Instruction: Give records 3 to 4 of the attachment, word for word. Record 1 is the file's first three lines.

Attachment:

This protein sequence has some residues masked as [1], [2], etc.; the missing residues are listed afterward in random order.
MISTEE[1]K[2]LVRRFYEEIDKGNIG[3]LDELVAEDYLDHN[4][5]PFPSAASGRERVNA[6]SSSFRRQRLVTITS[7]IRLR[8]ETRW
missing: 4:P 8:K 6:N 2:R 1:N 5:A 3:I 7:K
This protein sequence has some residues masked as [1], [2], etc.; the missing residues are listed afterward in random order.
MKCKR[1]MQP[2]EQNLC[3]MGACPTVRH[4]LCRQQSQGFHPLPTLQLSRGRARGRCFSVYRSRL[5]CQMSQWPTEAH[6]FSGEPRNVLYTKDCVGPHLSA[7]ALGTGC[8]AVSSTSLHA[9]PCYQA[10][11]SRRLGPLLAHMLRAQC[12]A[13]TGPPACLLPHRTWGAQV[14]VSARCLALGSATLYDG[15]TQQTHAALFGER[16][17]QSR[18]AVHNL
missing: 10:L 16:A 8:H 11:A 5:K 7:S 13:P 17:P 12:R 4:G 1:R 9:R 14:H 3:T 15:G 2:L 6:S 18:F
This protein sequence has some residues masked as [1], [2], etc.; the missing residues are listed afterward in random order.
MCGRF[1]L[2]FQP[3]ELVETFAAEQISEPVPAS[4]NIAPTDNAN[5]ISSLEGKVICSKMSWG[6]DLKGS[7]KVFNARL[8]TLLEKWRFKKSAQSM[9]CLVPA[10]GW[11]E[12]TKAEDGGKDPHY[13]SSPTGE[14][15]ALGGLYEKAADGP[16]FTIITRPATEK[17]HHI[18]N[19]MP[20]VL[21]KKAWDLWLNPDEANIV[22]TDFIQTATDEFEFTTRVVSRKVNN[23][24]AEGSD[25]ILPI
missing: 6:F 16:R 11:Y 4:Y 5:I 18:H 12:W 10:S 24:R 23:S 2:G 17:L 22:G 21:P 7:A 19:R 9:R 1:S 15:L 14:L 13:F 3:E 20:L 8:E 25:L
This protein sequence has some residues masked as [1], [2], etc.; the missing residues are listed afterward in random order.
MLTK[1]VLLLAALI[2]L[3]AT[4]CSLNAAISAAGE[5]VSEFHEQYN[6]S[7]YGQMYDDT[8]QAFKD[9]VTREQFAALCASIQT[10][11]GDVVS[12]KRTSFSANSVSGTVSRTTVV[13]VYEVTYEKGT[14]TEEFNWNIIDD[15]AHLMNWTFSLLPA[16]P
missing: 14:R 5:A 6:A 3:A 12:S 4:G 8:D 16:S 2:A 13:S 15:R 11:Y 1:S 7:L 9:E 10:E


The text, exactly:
This protein sequence has some residues masked as [1], [2], etc.; the missing residues are listed afterward in random order.
MCGRF[1]L[2]FQP[3]ELVETFAAEQISEPVPAS[4]NIAPTDNAN[5]ISSLEGKVICSKMSWG[6]DLKGS[7]KVFNARL[8]TLLEKWRFKKSAQSM[9]CLVPA[10]GW[11]E[12]TKAEDGGKDPHY[13]SSPTGE[14][15]ALGGLYEKAADGP[16]FTIITRPATEK[17]HHI[18]N[19]MP[20]VL[21]KKAWDLWLNPDEANIV[22]TDFIQTATDEFEFTTRVVSRKVNN[23][24]AEGSD[25]ILPI
missing: 6:F 16:R 11:Y 4:Y 5:I 18:H 12:W 10:S 24:R 23:S 2:G 17:L 22:G 21:P 7:A 19:R 9:R 1:S 15:L 14:L 13:F 3:E 20:L 8:E 25:L
This protein sequence has some residues masked as [1], [2], etc.; the missing residues are listed afterward in random order.
MLTK[1]VLLLAALI[2]L[3]AT[4]CSLNAAISAAGE[5]VSEFHEQYN[6]S[7]YGQMYDDT[8]QAFKD[9]VTREQFAALCASIQT[10][11]GDVVS[12]KRTSFSANSVSGTVSRTTVV[13]VYEVTYEKGT[14]TEEFNWNIIDD[15]AHLMNWTFSLLPA[16]P
missing: 14:R 5:A 6:A 3:A 12:S 4:G 8:D 16:S 2:A 13:S 15:R 11:Y 1:S 7:L 9:E 10:E